There are four children in a family, two girls, Kate and Sally, and
two boys, Tom and Ben. How old are the children?
Arrange the numbers 1 to 16 into a 4 by 4 array. Choose a number.
Cross out the numbers on the same row and column. Repeat this
process. Add up you four numbers. Why do they always add up to 34?
Imagine we have four bags containing a large number of 1s, 4s, 7s and 10s. What numbers can we make?
Can you arrange the numbers 1 to 17 in a row so that each adjacent
pair adds up to a square number?
A little bit of algebra explains this 'magic'. Ask a friend to pick 3 consecutive numbers and to tell you a multiple of 3. Then ask them to add the four numbers and multiply by 67, and to tell you. . . .
You have twelve weights, one of which is different from the rest.
Using just 3 weighings, can you identify which weight is the odd
one out, and whether it is heavier or lighter than the rest?
Which set of numbers that add to 10 have the largest product?
Pick a square within a multiplication square and add the numbers on
each diagonal. What do you notice?
Pick the number of times a week that you eat chocolate. This number must be more than one but less than ten.
Multiply this number by 2. Add 5 (for Sunday). Multiply by 50... Can you explain why it. . . .
Advent Calendar 2011 - a mathematical activity for each day during the run-up to Christmas.
Try to solve this very difficult problem and then study our two suggested solutions. How would you use your knowledge to try to solve variants on the original problem?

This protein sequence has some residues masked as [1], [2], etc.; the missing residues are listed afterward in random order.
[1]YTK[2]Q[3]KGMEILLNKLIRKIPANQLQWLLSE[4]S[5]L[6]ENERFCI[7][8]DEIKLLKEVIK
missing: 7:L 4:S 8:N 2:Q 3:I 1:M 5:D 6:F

Caroline and James pick sets of five numbers. Charlie chooses three of them that add together to make a multiple of three. Can they stop him?
Eulerian and Hamiltonian circuits are defined with some simple examples and a couple of puzzles to illustrate Hamiltonian circuits.
Three dice are placed in a row. Find a way to turn each one so that the three numbers on top of the dice total the same as the three numbers on the front of the dice. Can you find all the ways to do. . . .
Replace each letter with a digit to make this addition correct.
The sums of the squares of three related numbers is also a perfect
square - can you explain why?
In how many ways can you arrange three dice side by side on a
surface so that the sum of the numbers on each of the four faces
(top, bottom, front and back) is equal?
The diagram shows a regular pentagon with sides of unit length.
Find all the angles in the diagram. Prove that the quadrilateral
shown in red is a rhombus.
A serious but easily readable discussion of proof in mathematics with some amusing stories and some interesting examples.
A, B & C own a half, a third and a sixth of a coin collection.
Each grab some coins, return some, then share equally what they had
put back, finishing with their own share. How rich are they?
Take any two numbers between 0 and 1. Prove that the sum of the
numbers is always less than one plus their product?
Semicircles are drawn on the sides of a rectangle ABCD. A circle passing through points ABCD carves out four crescent-shaped regions. Prove that the sum of the areas of the four crescents is equal to. . . .
When number pyramids have a sequence on the bottom layer, some interesting patterns emerge...
This is an interactivity in which you have to sort the steps in the
completion of the square into the correct order to prove the
formula for the solutions of quadratic equations.
If you think that mathematical proof is really clearcut and
universal then you should read this article.